“’It’s very satisfying,’ Rotnofsky said. ‘What started off as a very far-fetched idea during the campaign — we came through with and the school year has barely started.’

“He said the national conversation after the South Carolina shooting and the passion of students on UT’s campus made the removal possible.”

Yes, Davis is a historical figure in the strictest definition of the word. He also was a traitor to the United States of America. Has anyone lately seen any statues, for instance, of Benedict Arnold?

So, put Davis’s likeness in a museum, where it can be looked at and studied by those with an interest in the Civil War.

And be sure it includes all the reasons that Davis and the Confederacy went to war against the Union in the first place.

UT to examine student-athletes’ record

It is entirely possible that a planned examination of alleged cheating by University of Texas student-athletes could mushroom into something much broader.

UT is looking into whether three basketball players cheated in the classroom. But officials say they intend to broaden the investigation, to look more deeply into the conduct of students — and their instructors.


This ought to be a welcome development if we’re going to continue to refer to these young men and women as student-athletes, putting the word “student” first.

UT-Austin President Greg Fenves said “no improprieties” have been found … so far.

Let’s hope it stays that way.

If, however, the university determines that “improprieties” do exist in the classroom, there must be serious consequences delivered to all offending parties.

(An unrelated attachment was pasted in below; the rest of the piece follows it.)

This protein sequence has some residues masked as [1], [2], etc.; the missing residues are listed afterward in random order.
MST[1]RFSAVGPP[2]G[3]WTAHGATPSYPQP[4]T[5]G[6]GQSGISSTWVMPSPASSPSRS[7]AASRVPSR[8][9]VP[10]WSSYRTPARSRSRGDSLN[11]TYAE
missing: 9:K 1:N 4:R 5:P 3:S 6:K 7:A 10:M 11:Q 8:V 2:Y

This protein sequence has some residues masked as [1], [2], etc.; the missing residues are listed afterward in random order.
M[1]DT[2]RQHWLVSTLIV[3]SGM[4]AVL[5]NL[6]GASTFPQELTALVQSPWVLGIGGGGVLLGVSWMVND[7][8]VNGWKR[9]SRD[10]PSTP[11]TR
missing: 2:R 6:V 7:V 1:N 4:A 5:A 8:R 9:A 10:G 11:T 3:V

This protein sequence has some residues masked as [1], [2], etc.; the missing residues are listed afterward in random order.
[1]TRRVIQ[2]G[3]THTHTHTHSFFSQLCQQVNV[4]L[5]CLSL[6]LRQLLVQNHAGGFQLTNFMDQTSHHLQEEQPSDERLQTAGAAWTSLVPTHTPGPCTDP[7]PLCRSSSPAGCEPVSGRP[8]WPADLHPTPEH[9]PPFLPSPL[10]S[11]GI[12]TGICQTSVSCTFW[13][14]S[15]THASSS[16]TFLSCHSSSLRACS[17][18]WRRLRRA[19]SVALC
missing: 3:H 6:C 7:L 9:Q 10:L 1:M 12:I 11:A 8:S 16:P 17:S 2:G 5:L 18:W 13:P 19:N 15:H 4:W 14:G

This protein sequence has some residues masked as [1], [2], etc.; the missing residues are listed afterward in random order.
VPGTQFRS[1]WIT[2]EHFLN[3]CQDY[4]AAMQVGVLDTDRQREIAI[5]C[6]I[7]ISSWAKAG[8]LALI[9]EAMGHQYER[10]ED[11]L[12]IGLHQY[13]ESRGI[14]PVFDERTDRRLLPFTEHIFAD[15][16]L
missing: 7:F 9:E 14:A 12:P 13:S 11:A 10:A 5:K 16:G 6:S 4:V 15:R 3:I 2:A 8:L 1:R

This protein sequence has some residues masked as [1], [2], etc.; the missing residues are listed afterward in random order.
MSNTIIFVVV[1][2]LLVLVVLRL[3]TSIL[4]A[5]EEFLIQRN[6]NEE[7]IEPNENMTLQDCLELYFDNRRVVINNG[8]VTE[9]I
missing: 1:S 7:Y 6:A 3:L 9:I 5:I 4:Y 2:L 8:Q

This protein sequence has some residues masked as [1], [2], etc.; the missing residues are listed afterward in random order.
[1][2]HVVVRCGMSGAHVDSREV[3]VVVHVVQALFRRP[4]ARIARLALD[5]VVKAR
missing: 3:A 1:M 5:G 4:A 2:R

Some of us — me included — like the term “student-athlete” and all that it implies.

Chief among the implications is that the young men and women should be enrolled in our public universities to obtain an education, that they aren’t in school just to play whatever sport in which they excelled in high school, earning them a fully paid publicly funded post-secondary education.

I don’t want the UT brass to find widespread cheating. If they do, however, then I’m prepared to support some serious punishment.



Grand jury calls for UT regent's removal

Wallace Hall should hit the road and leave the University of Texas System Board of Regents.

That’s the recommendation from — get a load of this — a Travis County grand jury.


Hall has been in the middle of a firestorm for more than a year over regents’ relationship with UT-Austin President Bill Powers. Criminal charges were filed against Hall, alleging that he went far beyond his mandate as a regent and meddled in administrative matters that are supposed to be within the campus president’s purview. The complaint alleged specifically that Hall shared private student information with his lawyers.

“Transparency and accountability are key elements in maintaining citizens’ trust in their government,” the report said. “Regent Hall demonstrated neither accountability nor transparency in his actions.”

The Texas Tribune reports that the grand jury action is unusual in its scope and in the strength in the wording it uses in recommending Hall’s ouster from the UT Board of Regents.

The grand jury didn’t indict Hall, but it went almost as far in calling for his ouster.

I’m thinking Regent Hall ought to go. I also am thinking the board of regents ought to stop meddling in UT-Austin administrative business.

Enough is enough.


Coach Strong seeks to be an educator

You could hear just a bit of grumbling coming from Austin when the University of Texas hired Charlie Strong to be the head coach of the school’s football team.

He wasn’t the favorite of some high-powered, well-heeled alumni. They wanted a proven big-time winner to restore the Longhorns to gridiron glory. Strong? Good guy, but can he win?